If you've been paying attention to the left-wing punditry these days, you may be under the impression that the nation's institutions are on the verge of collapse. Or that the rule of law is unraveling. Or maybe that this once-great nation is crippled and nearly beyond repair.
You know why? Because the 40 percent (or so) political minority has far too much influence in Washington. Don't you know? This minority, egged on by a howling mob of nitwits, is holding progress hostage using its revolting politics and parliamentary trickery.
Leading the charge to fix this dire problem is New York Times columnist Paul Krugman, who advocates abolishing the Senate filibuster to make way for direct democracy's magic.
It had better be quick. The populace is fickle. Jacob Weisberg of Slate believes that Americans are crybabies who don't know what's good for 'em, causing "political paralysis." Even President Barack Obama, after his agenda had come to a halt, claimed democracy is a "messy" process—as if that were a bad thing.
Actually, "democracy" is not only messy but also immoral and unworkable. The Founding Fathers saw that coming, as well. So we don't live under a system of simple majority rule for a reason, as most readers already know.
The minority political party, luckily, has the ability to obstruct, nag, and filibuster the majority's agenda. Otherwise, those in absolute power would run wild—or, in other words, you all would be living that Super Bowl Audi commercial by now.
And if democracy is the mob—the "worship of jackals by jackasses," as H.L. Mencken once cantankerously put it—whom does it comprise in our scenario? Depends on how you look at it, I suppose.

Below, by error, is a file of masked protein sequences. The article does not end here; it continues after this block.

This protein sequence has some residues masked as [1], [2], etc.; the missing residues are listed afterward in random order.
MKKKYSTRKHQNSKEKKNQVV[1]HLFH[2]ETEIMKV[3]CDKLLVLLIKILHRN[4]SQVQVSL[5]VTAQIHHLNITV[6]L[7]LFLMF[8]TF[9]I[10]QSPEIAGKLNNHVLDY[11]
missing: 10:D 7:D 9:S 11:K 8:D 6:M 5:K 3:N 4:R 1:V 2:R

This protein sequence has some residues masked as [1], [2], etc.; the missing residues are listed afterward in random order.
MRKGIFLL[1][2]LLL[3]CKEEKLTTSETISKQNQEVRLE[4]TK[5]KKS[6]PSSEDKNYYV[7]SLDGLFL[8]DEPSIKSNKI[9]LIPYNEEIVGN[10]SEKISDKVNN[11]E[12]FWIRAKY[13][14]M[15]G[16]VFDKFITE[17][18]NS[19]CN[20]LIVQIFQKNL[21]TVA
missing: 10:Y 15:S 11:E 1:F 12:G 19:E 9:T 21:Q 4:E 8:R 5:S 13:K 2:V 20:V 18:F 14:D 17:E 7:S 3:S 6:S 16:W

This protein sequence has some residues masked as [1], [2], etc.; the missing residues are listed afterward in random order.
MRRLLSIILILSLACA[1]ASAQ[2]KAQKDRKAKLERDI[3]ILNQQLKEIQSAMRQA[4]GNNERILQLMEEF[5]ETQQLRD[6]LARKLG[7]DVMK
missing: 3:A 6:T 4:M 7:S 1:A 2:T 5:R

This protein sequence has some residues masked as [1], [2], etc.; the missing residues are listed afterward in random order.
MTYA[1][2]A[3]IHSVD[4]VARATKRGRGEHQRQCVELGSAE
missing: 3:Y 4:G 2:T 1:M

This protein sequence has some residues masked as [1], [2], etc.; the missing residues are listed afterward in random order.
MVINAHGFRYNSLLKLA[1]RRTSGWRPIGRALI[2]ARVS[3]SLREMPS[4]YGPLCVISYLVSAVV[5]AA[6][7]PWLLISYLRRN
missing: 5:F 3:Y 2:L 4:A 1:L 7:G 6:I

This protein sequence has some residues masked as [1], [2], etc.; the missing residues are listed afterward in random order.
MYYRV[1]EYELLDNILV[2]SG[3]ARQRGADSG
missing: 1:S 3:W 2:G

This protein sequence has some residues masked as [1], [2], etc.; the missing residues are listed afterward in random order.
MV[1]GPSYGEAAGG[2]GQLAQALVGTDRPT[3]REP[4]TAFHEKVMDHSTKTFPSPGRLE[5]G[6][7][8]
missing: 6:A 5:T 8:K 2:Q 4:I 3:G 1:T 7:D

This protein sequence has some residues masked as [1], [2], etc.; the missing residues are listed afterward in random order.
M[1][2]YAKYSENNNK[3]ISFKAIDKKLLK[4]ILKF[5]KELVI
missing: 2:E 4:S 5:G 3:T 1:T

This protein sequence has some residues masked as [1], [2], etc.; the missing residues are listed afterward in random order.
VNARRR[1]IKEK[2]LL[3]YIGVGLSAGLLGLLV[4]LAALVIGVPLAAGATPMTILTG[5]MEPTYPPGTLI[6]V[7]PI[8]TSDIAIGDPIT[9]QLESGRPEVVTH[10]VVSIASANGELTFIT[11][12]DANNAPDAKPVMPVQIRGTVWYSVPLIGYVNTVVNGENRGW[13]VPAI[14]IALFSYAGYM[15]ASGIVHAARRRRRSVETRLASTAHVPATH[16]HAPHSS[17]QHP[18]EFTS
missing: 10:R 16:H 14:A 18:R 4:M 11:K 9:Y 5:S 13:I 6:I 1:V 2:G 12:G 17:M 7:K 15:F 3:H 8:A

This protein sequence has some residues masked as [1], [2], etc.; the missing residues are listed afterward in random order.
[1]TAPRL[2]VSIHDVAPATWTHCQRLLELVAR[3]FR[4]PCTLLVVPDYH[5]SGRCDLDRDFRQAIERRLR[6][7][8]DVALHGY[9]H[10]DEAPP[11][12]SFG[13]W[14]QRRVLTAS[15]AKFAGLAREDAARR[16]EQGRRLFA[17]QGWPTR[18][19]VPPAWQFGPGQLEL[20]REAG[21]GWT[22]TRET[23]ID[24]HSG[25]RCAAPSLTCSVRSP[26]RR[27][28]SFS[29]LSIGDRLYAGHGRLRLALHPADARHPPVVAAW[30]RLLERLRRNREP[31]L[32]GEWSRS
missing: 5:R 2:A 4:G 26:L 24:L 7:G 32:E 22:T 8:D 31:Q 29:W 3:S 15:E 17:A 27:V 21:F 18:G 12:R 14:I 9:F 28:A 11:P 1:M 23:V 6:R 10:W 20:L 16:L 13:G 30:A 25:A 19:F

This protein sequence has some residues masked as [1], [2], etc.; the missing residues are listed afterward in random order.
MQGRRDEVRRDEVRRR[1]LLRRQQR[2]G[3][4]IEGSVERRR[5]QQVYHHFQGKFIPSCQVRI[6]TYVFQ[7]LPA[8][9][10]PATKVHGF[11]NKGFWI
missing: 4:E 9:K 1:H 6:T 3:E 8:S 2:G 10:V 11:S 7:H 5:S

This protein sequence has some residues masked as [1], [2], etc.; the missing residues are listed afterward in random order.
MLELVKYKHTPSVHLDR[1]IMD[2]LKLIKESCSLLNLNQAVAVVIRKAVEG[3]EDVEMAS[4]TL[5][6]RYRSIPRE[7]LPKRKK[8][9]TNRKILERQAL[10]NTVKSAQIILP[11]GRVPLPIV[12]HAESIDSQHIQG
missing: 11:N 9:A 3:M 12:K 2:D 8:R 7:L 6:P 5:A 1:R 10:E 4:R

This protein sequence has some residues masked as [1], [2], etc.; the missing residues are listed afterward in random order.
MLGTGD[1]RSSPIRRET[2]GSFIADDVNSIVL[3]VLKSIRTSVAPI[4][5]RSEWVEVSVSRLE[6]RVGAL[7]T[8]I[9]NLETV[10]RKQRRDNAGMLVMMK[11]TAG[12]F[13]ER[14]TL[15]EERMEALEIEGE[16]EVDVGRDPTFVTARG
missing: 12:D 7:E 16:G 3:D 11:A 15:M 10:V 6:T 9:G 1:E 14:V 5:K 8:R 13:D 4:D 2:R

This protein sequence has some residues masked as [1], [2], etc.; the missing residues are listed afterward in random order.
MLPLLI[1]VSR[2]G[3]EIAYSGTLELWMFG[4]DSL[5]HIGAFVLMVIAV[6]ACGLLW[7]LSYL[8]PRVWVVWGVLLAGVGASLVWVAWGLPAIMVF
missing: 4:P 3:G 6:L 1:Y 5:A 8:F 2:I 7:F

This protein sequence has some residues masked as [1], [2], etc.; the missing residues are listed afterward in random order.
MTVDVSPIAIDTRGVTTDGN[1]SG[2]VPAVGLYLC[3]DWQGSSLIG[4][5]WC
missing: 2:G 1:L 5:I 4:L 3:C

Not long ago, even before the Tea Party existed, Obama whipped up crowds angry at Republicans with his rosy brand of left-wing populism. He was able to hypnotize adoring masses with his grand and nebulous promises, though he had few new ideas and little experience to back it up.
Obama's ensuing coronation—more than 2 million people reportedly showed up for his inauguration—must have reinforced the perception in Washington that nearly everyone was on board. And in its first year, this administration acted accordingly, attempting to transform energy and health care policy, among other things.
Turns out, if we believe polls, that Americans changed their minds quickly and in large numbers. And history shows us that generally, unhampered one-party rule doesn't work out for anyone.
Then again, today's argument that the ruling party doesn't have enough power is a reflection of a nearly spiritual belief in the wonders of government, not democracy.
Though many Democrats advocate for direct democracy—whether it be fighting states' rights or supporting the removal of the Electoral College—it is a curiously selective endeavor.
Take the Tea Partiers, who also have attached themselves to "democracy" rhetoric. What, one wonders, will Democrats have to say about the filibuster when Sarah Palin is jamming through her first-year agenda as president?
We must be more judicious. We must have more debate before moving forward. The Founding Fathers never envisioned radical policy being jammed through by the majority. Oh, my God, it's actually happening.
Those who contend that the ruling party isn't instilled with enough control are worried about politics, not process. And actually, regardless of which ephemeral majority happens to win the day, we should be looking for more checks on power, not less.
David Harsanyi is a columnist at The Denver Post and the author of Nanny State. Visit his Web site at www.DavidHarsanyi.com.
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